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A Cell-based Systems Biology Assessment of Human Blood to Monitor Immune Responses After Influenza Vaccination

Identifiers: SRA: SRP051688
BioProject: PRJNA271578
GEO: GSE64655
Study Type: 
Transcriptome Analysis
Abstract: Systems biology is an approach to comprehensively study complex interactions within a biological system. Most published systems vaccinology studies have utilized whole blood or peripheral blood mononuclear cells (PBMC) to monitor the immune response after vaccination. Because human blood is comprised of multiple hematopoietic cell types, the potential for masking responses of under-represented cell populations is increased when analyzing whole blood or PBMC. To investigate the contribution of individual cell types to the immune response after vaccination, we established a rapid and efficient method to purify human T and B cells, natural killer (NK) cells, myeloid dendritic cells (mDC), monocytes, and neutrophils from fresh venous blood. Purified cells were fractionated and processed in a single day. RNA-Seq and quantitative shotgun proteomics were performed to determine expression profiles for each cell type prior to and after inactivated seasonal influenza vaccination. Our results show that transcriptomic and proteomic profiles generated from purified immune cells differ significantly from PBMC. Differential expression analysis for each immune cell type also shows unique transcriptomic and proteomic expression profiles as well as changing biological networks at early time points after vaccination. This cell type-specific information provides a more comprehensive approach to monitor vaccine responses. Overall design: PBMC and six purified cell types from two vaccinated donors were isolated prior to (d0) and at days 1, 3, and 7 post-TIV vaccination for RNA-seq analysis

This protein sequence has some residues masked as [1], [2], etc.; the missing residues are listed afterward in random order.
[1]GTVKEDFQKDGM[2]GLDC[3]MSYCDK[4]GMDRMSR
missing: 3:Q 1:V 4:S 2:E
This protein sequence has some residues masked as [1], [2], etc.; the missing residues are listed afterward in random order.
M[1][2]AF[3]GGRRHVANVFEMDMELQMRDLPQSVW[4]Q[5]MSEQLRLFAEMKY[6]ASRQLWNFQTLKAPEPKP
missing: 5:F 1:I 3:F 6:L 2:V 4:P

Center Project: Homo sapiens
External Link: /pubmed:25706537

Related SRA data

56 ( 56 samples )
56 (167.8Gbp; 107.1Gb)